Thursday & Friday
Daily Activities Links:
Surrealism aimed to revolutionise human experience, rejecting a rational vision of life in favour of one that asserted the value of the unconscious and dreams. The movement’s poets and artists found magic and strange beauty in the unexpected and the uncanny, the disregarded and the unconventional.
What is Surealism?
Light Stands: These are adjustable stands that hold Studio Strobes and other lighting accessories in the studio. They are height-adjustable and can hold varying weights depending on price and quality. They are air-filled, which means if you loosen one of the height knobs your expensive light won't come crashing down. It works like a shock on a car.
Tripod: Is a three-legged stand that holds your camera in place and protects it from falling or tipping over. Also called the "photographers helper" since it acts as a second set of hands while you're taking pictures. Tripods are great for setting up a studio shoot that will have the same background, but with varying objects or people, for example: senior portraits, or shooting a catalog of shoes.
Studio Strobes and Power Packs: A strobe is a fancy word describing a really power flash, like the one on your camera. They are large very powerful free standing flash units. The more light you have, the more flexibility you have setting up your exposure (aperture and shutter speed) so you can take really fast and really bright pictures. They are measured in watt-seconds, for example, our studio flashes are 300-watt seconds meaning they can make a flash of 300 watts every second. An average household lamp bulb is 40-60 watts. The more light you have also means the larger the object you can photograph, like a group of people. For example, if you have 4-300 watt strobes, you can take one picture that will generate 200 watts, which can light a large room full of people like at a wedding.
There are two kinds of lights; Monolights and Power packs. Monolights mean that the strobe has it's own power supply built into the lights like the ones we use for our portrait setups. These work great, but you have to go to each light and make the adjustments individually, which can be annoying if you're shooting something with six lights. Power packs take care of this issue because they are essentially power stations that you plug all of the lights into. These power packs can take anywhere from 2 to 4 lights and can be adjusted from the pack like the setup we have with the light table and large softbox.
Soft Boxes and Accessories: Translucent screen used to diffuse light. creates a softer light with less contrast, similar to the quality of light on a cloudy day. They are boxes that go over the strobes to soften the light. They come in a variety of different shapes and sizes, depending on the type of photography you are doing. Softboxes are also made for on-camera flashes and can give you the look of studio lighting on location.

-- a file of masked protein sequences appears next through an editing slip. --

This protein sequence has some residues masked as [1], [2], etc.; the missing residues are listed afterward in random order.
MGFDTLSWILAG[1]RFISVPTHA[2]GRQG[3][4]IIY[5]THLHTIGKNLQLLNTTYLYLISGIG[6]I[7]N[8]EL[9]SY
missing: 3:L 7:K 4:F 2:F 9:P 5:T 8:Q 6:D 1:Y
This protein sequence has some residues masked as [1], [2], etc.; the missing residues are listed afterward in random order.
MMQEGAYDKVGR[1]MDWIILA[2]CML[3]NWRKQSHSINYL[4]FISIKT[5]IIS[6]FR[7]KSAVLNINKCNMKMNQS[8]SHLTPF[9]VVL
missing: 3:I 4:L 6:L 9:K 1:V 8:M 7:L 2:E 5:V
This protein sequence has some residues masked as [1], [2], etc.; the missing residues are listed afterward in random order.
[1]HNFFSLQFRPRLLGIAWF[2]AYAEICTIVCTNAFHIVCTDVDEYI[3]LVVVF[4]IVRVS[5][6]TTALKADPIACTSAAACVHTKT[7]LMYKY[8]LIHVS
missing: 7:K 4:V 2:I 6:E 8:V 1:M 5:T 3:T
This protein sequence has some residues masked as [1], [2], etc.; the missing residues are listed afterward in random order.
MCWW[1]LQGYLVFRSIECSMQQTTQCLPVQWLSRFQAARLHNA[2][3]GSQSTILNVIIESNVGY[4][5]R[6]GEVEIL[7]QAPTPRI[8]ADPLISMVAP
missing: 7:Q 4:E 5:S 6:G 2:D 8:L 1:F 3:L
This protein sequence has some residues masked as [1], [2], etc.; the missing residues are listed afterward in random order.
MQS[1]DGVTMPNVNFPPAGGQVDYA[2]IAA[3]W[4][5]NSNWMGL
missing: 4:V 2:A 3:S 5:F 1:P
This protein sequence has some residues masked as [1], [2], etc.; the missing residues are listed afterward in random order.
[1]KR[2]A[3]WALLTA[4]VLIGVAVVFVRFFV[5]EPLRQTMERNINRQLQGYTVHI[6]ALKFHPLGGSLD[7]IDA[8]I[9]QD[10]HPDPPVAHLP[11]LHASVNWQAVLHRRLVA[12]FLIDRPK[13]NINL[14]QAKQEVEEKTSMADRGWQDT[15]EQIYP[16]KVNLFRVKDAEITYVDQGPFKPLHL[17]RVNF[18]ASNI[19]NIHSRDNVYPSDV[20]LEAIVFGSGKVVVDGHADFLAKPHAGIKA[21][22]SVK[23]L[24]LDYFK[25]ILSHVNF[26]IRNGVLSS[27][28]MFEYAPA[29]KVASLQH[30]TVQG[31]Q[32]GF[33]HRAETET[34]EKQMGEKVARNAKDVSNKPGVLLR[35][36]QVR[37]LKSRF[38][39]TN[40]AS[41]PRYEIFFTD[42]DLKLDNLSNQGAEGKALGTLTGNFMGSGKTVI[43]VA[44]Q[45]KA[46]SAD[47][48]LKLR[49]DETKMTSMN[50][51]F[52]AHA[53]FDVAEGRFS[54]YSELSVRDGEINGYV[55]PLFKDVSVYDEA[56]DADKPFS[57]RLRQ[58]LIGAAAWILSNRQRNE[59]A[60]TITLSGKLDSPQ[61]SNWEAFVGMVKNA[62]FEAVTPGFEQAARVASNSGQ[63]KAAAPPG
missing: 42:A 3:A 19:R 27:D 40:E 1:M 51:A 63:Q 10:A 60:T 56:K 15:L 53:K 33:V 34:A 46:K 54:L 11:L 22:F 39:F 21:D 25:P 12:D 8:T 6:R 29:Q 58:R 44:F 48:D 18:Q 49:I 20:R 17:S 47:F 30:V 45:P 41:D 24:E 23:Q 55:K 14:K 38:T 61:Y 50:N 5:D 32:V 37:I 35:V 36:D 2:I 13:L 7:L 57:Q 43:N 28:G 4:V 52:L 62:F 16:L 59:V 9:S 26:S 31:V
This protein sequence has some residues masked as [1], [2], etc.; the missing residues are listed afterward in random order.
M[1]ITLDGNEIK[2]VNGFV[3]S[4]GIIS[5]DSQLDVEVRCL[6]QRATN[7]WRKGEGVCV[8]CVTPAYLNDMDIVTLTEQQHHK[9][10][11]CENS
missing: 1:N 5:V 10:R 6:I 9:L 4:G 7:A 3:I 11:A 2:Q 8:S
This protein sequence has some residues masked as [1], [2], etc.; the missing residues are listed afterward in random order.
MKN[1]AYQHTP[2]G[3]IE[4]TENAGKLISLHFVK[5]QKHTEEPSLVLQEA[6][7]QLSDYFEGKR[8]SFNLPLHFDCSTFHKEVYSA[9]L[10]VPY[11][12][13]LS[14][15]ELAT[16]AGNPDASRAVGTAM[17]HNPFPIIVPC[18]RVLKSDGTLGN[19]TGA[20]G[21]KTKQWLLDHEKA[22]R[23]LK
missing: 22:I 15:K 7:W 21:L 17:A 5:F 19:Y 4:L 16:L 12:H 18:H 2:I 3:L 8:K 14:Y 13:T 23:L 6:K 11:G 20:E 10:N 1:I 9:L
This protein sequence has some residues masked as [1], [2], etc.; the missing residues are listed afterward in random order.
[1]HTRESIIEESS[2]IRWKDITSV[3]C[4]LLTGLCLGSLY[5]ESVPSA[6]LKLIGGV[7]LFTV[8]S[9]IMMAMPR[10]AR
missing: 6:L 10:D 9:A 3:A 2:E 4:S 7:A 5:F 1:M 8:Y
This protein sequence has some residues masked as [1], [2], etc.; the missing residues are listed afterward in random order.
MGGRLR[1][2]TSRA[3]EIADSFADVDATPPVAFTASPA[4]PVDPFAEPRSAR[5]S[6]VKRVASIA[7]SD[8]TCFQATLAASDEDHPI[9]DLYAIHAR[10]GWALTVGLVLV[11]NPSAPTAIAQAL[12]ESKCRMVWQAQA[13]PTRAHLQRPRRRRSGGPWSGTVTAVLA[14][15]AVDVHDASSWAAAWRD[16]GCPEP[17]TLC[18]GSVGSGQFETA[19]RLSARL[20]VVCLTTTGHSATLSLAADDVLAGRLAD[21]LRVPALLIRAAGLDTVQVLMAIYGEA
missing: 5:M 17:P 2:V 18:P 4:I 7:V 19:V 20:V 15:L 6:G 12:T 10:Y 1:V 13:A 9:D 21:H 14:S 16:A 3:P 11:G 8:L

Continuous Lighting: Continuous lighting is a fancy work for light that is left on the whole time during a shoot. Once used primarily in video, continuous lighting is more widely used with the invention of CFL and LED bulbs. This type of lighting can be left on while not generating too much heat and can now be used with dimmers.
Light Meter: Instrument to measure light that is independent of the camera itself. Almost all cameras (beginner and advanced) and Smartphones have therir own built-in light meter. The light meter automatically makes the expsoure for you giving you the recommended aperture and shutter settings. Professionals prefer to use hand-held meters because they are far more accurate and can be used in a variety of situations both in and outdoors.
Backdrops: This is the term used for the material being used for the background of your image. It can be a painted wall or using colored paper or muslin, which is a type of dyed fabric with different patterns and textures.
Wireless Transmitters: This little device is what connects your camera to your studio strobes. Using radio frequency, it transmits a signal from the studio light to the camera to take the picture and for the light to go off. Also called radio slaves, these transmitters can be either wired or wireless and have a range of 4 to 200 feet. They run on multiple channels, which if you have multiple setups like we do, you can adjust them so multiple sets can work at the same time without setting off each other's lights.